This seems like a good moment to remind you that anytime we break a weather record from the 1930s, we’re really accomplishing something.

This week’s cold wave (or cold blitzkrieg) has been historic on many fronts, and Yankton was no different. We set a record last Sunday for the coldest maximum temperature on Valentine’s Day with a high of just -6, which broke the old mark of +2 degrees recorded in 1936. On Monday morning, Yankton then tied the record for a daily low with a reading of -25, matching the mark that, again, hailed from 1936.

These frozen little nuggets remind us of just how devastating the 1930s were weather-wise. They were the “Dust Bowl” years, with all the hot, parched misery the term suggests. However, it wasn’t solely a time filled with miserable heat records, many of which are still on the books; numerous records for cold weather are still around from that decade, as this week’s thresholds suggest.

In other words, it was a decade of devastating extremes, which created myriad hardships and consequences. Many people uprooted from the parched plains and moved west to escape the dust and heat. On the plus side, the lessons of the Dust Bowl changed land management practices in numerous beneficial ways.

Some will also argue that the 1930s stand as proof that weather extremes have a historical precedent, which undercuts one of the key arguments for the science behind climate change.  

But the Dust Bowl as we know it was a period of extremes confined mostly to the central and southern plains of the United States. It didn’t impact everywhere; for example, there was a reason people headed to places like California.

The current weather climate, however, is a global situation that has been building for many decades.

This polar vortex — a vast gulf of cold air that was building over the Arctic for several weeks until it finally broke out — has spread across much of the Northern Hemisphere. While we’ve watched the struggles in Texas (whose power grid issues have had a cascade effect on states across the Central Plains), there has also been heavy snowfall in places like Athens, Greece, and Moscow (where, according to The Hill newspaper, it’s being called a “snow apocalypse”). Parts of Spain and Scotland have also endured prodigious snowfall and cold, and even the deserts of the Middle East have seen a rare layer of light snowfall.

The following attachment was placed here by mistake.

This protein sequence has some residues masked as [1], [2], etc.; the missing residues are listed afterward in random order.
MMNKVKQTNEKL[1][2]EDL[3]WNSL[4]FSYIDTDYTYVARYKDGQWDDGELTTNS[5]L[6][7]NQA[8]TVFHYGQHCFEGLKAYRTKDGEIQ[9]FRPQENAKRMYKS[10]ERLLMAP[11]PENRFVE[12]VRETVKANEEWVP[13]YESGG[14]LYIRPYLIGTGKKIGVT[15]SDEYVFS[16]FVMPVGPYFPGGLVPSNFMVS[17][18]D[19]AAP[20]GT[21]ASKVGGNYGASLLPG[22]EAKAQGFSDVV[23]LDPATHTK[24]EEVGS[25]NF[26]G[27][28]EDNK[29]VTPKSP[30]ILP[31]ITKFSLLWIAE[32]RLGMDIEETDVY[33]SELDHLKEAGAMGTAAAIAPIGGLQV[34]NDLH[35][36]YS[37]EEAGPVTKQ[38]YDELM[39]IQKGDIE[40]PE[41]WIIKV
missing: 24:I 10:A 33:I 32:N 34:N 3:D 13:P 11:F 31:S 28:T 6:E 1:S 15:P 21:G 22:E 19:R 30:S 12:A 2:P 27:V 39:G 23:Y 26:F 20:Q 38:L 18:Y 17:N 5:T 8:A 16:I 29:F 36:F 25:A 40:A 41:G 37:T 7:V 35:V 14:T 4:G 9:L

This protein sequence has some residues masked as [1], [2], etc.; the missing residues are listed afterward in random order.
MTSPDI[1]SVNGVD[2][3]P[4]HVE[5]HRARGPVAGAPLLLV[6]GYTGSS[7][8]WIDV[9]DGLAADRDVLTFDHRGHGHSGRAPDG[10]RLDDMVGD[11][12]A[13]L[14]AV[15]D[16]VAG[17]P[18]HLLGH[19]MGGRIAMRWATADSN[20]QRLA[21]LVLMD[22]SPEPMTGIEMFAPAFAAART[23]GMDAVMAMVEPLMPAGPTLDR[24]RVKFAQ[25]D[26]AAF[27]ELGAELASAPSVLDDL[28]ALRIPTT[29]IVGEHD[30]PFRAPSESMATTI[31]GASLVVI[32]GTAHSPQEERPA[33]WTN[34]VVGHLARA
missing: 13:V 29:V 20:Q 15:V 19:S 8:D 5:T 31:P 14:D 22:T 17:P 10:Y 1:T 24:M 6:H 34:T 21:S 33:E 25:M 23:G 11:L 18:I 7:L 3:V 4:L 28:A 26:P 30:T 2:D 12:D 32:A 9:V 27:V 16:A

Meanwhile, Australia in the Southern Hemisphere is facing yet another summer heatwave with temperatures running more than 40 degrees (F) above normal.

These may be abnormal weather extremes, but they are becoming pronounced and more commonplace. No one event proves that climate change is real, but the preponderance of such events eventually grows into a critical mass of reality.

However, the current polar vortex is also showing how unprepared we generally are to deal with some of these extremes. There have been efforts this week to blame the problems in Texas on green energy and wind power, but Texas utilities officials don’t back that up. Instead, they point to an inadequate infrastructure geared more for profit than for efficiency, which led to frozen machinery and interrupted natural gas supplies. It’s estimated that the freezing of wind turbines accounted for only 13% of the total lost power that has left millions of people shivering, without water and unprepared for this frigid onslaught. The system failed them completely.

This creates a lot of questions, and we’ll need answers, both short term and long term, in order to deal with and live with what, unfortunately, seems to be growing into the norm.

 However, the 1930s offer us some lessons about that. Once, we learned from our mistakes and made profound adjustments that altered our land management. Back then, we could fix things. We could change.

We will probably need that again, albeit magnified several times over. It is an immense task, but we have shown that we can meet any challenge, if we can summon the will — which is often driven by the painful lessons and pressing needs.

Follow @kelly_hertz on Twitter.

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